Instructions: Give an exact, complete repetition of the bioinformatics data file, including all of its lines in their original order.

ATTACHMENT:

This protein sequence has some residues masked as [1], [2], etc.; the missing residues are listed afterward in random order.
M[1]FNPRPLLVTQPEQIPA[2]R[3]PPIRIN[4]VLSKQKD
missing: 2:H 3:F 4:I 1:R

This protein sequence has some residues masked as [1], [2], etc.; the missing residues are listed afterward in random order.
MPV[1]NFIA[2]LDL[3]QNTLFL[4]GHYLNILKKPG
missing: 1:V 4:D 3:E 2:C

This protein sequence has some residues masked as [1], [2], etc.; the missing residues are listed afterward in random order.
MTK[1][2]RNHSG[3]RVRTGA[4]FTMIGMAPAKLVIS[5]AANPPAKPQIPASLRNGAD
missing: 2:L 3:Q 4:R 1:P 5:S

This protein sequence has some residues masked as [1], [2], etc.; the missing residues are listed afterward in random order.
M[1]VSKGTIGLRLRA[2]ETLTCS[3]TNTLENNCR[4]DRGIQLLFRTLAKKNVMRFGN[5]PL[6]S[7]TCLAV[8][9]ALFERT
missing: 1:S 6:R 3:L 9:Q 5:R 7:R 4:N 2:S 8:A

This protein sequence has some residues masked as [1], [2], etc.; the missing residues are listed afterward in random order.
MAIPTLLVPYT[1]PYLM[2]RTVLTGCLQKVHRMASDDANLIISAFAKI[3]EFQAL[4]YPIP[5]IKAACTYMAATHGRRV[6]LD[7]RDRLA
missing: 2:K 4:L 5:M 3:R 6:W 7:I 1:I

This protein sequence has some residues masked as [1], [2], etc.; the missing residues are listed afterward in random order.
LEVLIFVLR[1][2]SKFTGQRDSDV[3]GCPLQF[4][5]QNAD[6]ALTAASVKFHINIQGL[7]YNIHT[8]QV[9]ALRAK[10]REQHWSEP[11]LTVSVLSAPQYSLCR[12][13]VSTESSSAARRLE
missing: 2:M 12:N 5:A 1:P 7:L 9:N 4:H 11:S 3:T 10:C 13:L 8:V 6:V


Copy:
This protein sequence has some residues masked as [1], [2], etc.; the missing residues are listed afterward in random order.
M[1]FNPRPLLVTQPEQIPA[2]R[3]PPIRIN[4]VLSKQKD
missing: 2:H 3:F 4:I 1:R

This protein sequence has some residues masked as [1], [2], etc.; the missing residues are listed afterward in random order.
MPV[1]NFIA[2]LDL[3]QNTLFL[4]GHYLNILKKPG
missing: 1:V 4:D 3:E 2:C

This protein sequence has some residues masked as [1], [2], etc.; the missing residues are listed afterward in random order.
MTK[1][2]RNHSG[3]RVRTGA[4]FTMIGMAPAKLVIS[5]AANPPAKPQIPASLRNGAD
missing: 2:L 3:Q 4:R 1:P 5:S

This protein sequence has some residues masked as [1], [2], etc.; the missing residues are listed afterward in random order.
M[1]VSKGTIGLRLRA[2]ETLTCS[3]TNTLENNCR[4]DRGIQLLFRTLAKKNVMRFGN[5]PL[6]S[7]TCLAV[8][9]ALFERT
missing: 1:S 6:R 3:L 9:Q 5:R 7:R 4:N 2:S 8:A

This protein sequence has some residues masked as [1], [2], etc.; the missing residues are listed afterward in random order.
MAIPTLLVPYT[1]PYLM[2]RTVLTGCLQKVHRMASDDANLIISAFAKI[3]EFQAL[4]YPIP[5]IKAACTYMAATHGRRV[6]LD[7]RDRLA
missing: 2:K 4:L 5:M 3:R 6:W 7:I 1:I

This protein sequence has some residues masked as [1], [2], etc.; the missing residues are listed afterward in random order.
LEVLIFVLR[1][2]SKFTGQRDSDV[3]GCPLQF[4][5]QNAD[6]ALTAASVKFHINIQGL[7]YNIHT[8]QV[9]ALRAK[10]REQHWSEP[11]LTVSVLSAPQYSLCR[12][13]VSTESSSAARRLE
missing: 2:M 12:N 5:A 1:P 7:L 9:N 4:H 11:S 3:T 10:C 13:L 8:V 6:V